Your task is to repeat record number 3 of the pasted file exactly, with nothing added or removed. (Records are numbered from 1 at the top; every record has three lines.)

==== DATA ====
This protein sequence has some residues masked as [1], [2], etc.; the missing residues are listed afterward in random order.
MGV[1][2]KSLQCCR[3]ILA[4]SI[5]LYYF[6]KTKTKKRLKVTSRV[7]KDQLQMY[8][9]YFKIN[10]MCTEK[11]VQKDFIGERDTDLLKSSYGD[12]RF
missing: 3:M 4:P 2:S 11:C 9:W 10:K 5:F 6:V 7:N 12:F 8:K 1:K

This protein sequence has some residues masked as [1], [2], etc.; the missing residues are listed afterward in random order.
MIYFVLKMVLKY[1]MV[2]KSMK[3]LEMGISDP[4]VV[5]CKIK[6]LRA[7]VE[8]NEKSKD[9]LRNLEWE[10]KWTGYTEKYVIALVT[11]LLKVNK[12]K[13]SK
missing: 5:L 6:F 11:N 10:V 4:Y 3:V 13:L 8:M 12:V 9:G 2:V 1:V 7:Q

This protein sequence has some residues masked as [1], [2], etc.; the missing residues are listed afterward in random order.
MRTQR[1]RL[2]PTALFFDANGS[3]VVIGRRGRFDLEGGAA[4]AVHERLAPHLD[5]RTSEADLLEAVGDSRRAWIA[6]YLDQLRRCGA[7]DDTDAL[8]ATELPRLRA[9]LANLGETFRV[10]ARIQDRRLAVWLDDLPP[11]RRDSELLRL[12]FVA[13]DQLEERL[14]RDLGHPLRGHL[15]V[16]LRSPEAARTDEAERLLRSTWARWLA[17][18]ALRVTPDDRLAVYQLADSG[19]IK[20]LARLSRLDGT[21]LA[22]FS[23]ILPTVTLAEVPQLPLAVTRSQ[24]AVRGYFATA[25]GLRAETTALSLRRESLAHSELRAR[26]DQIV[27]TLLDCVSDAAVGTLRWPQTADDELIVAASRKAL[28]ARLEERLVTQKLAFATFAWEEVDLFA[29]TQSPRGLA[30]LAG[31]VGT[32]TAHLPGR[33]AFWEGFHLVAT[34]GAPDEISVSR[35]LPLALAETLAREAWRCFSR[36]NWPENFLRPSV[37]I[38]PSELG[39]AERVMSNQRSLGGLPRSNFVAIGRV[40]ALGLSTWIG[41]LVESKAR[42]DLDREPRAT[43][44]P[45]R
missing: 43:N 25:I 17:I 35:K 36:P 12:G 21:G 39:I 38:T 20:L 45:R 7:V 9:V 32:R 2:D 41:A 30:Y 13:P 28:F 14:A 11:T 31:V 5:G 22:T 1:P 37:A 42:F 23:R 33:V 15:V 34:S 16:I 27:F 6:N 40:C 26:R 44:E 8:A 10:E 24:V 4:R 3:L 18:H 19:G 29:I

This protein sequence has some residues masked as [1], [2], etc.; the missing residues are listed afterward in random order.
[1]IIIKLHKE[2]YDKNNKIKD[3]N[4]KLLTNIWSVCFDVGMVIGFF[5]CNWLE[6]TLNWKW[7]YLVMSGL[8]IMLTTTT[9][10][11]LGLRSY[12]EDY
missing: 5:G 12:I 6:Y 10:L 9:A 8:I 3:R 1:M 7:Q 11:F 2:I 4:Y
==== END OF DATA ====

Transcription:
This protein sequence has some residues masked as [1], [2], etc.; the missing residues are listed afterward in random order.
MRTQR[1]RL[2]PTALFFDANGS[3]VVIGRRGRFDLEGGAA[4]AVHERLAPHLD[5]RTSEADLLEAVGDSRRAWIA[6]YLDQLRRCGA[7]DDTDAL[8]ATELPRLRA[9]LANLGETFRV[10]ARIQDRRLAVWLDDLPP[11]RRDSELLRL[12]FVA[13]DQLEERL[14]RDLGHPLRGHL[15]V[16]LRSPEAARTDEAERLLRSTWARWLA[17][18]ALRVTPDDRLAVYQLADSG[19]IK[20]LARLSRLDGT[21]LA[22]FS[23]ILPTVTLAEVPQLPLAVTRSQ[24]AVRGYFATA[25]GLRAETTALSLRRESLAHSELRAR[26]DQIV[27]TLLDCVSDAAVGTLRWPQTADDELIVAASRKAL[28]ARLEERLVTQKLAFATFAWEEVDLFA[29]TQSPRGLA[30]LAG[31]VGT[32]TAHLPGR[33]AFWEGFHLVAT[34]GAPDEISVSR[35]LPLALAETLAREAWRCFSR[36]NWPENFLRPSV[37]I[38]PSELG[39]AERVMSNQRSLGGLPRSNFVAIGRV[40]ALGLSTWIG[41]LVESKAR[42]DLDREPRAT[43][44]P[45]R
missing: 43:N 25:I 17:I 35:K 36:P 12:G 21:G 39:I 38:T 20:L 45:R 7:V 9:V 32:R 2:D 41:A 30:Y 13:P 28:F 14:A 11:T 31:V 5:G 22:T 1:P 37:A 42:F 23:R 33:V 15:V 34:S 16:I 27:F 6:N 40:C 26:R 44:E 8:A 10:E 24:V 4:R 3:L 18:H 19:G 29:I